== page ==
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Miscellaneous Amendments to Business Loan Programs and Surety Bond Guarantee Program

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Information about this document as published in the Federal Register.

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AGENCY:

U.S. Small Business Administration.

ACTION:

Final rule.

SUMMARY:

This final rule amends SBA regulations to update, streamline and clarify rules for the Business Loan Programs (as defined below) and the Surety Bond Guarantee Program (“SBG”). For purposes of this rule, the 7(a) Loan Program, the Microloan Program, the Intermediary Lending Pilot (ILP) Program, and the Development Company Loan Program (“504 Loan Program”) are collectively referred to as the “Business Loan Programs.”

DATES:

This rule is effective September 20, 2017, except for the amendment to § 120.1400(a), which is effective October 20, 2017.

Start Further Info

FOR FURTHER INFORMATION CONTACT:

Robert Carpenter, Acting Chief, 7(a) Program and Policy Branch, Office of Financial Assistance, Office of Capital Access, Small Business Administration, 409 Third Street SW., Washington, DC 20416; telephone: (202) 205-7654; email: robert.carpenter@sba.gov.

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SUPPLEMENTARY INFORMATION:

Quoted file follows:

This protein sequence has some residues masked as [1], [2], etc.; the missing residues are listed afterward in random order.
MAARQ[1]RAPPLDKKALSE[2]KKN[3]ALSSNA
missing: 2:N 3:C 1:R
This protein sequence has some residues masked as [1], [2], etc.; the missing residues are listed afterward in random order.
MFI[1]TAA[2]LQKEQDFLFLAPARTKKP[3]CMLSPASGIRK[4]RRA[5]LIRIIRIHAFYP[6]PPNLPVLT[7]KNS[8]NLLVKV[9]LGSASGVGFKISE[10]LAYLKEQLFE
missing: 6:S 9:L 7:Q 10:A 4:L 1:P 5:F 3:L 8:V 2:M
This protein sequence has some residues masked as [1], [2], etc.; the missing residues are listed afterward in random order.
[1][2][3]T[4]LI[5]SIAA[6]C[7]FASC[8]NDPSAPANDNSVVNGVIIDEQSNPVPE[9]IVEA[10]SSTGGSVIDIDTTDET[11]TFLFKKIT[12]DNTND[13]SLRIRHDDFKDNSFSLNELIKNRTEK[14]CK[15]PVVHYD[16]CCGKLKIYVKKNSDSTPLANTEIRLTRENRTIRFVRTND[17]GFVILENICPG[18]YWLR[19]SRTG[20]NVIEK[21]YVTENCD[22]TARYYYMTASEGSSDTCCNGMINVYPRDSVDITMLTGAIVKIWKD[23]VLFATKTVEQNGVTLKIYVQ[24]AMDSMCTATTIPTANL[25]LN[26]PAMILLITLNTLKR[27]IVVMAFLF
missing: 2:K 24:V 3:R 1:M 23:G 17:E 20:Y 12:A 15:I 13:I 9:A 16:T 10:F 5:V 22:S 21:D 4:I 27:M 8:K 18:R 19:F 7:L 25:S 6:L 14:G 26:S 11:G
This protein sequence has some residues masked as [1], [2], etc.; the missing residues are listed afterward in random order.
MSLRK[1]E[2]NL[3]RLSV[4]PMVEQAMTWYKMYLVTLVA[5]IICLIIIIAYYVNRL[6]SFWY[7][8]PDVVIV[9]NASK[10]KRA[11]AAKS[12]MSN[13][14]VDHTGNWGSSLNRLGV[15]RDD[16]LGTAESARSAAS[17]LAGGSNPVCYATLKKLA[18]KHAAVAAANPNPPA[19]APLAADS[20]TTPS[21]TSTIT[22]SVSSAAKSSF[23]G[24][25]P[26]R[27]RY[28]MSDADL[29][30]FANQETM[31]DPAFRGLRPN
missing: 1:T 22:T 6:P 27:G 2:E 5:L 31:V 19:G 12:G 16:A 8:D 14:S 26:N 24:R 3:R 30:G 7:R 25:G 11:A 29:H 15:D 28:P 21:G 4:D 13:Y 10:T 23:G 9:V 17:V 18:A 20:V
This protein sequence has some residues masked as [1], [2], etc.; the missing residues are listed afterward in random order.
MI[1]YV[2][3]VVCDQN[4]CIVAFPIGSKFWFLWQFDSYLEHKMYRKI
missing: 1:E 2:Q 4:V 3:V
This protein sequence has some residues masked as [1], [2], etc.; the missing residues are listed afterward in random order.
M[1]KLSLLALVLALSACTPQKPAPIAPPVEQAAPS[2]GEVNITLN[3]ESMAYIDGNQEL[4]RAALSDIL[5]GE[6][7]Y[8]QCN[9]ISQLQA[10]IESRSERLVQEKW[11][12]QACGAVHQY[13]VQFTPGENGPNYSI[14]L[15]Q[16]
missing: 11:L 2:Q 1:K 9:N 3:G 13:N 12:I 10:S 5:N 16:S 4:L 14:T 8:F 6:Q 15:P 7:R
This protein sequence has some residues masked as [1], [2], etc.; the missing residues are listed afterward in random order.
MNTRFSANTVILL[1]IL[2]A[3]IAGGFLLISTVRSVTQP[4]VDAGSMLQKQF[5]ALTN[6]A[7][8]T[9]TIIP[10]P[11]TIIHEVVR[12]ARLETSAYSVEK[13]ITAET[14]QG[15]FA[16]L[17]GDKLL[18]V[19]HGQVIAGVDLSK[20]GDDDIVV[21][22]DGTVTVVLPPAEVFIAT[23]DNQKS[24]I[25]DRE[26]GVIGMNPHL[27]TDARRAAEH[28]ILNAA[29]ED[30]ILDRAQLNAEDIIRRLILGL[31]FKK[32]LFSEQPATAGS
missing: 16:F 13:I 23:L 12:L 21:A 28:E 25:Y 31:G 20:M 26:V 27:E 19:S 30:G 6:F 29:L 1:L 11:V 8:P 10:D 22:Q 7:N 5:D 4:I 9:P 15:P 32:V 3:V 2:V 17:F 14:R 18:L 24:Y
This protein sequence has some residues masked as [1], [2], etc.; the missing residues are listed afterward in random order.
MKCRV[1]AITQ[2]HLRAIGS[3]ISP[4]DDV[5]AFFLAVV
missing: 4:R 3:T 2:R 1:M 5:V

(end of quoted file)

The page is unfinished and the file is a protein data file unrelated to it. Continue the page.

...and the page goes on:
I. Background

The SBA programs that are affected by this final rule are: (1) The 7(a) Loan Program; (2) the Microloan Program; (3) the Intermediary Lending Pilot (ILP) Program; (4) the 504 Loan Program, and (5) the Surety Bond Guarantee (“SBG”) Program.

SBA published in the Federal Register (81 FR 52595, August 9, 2016) a proposed rule containing proposed regulatory revisions for the 7(a) Loan Program, the Microloan Program, the 504 Loan Program, and the SBG Program. The ILP Program was inadvertently omitted from the proposed rule; therefore, changes to the ILP Program were added to this final rule to maintain consistency across SBA loan programs. The comment period ended October 11, 2016.

II. Summary of Comments

The Agency reviewed the public comments it received concerning its proposed rule changes for 13 CFR parts 115 and 120. The comment review of specific final rule changes for the 7(a) Loan Program, the Microloan Program, the 504 Loan Program, and the SBG Program is summarized as follows:

SBA received 57 comment submissions, of which two were duplicates from the same commenter. The 55 net comments were reviewed by the Agency.

The comments submitted consisted of 20 from Certified Development Companies (CDCs), 15 from banks and non-bank lenders, 12 from trade associations, three from lender service providers, two from law firms, and three from private citizens. SBA received comments from 51 commenters pertaining only to changes to the 7(a) Loan Program, the Microloan Program, and the 504 Loan Program (13 CFR part 120), and comments from three commenters pertaining only to changes in the SBG Program (13 CFR part 115).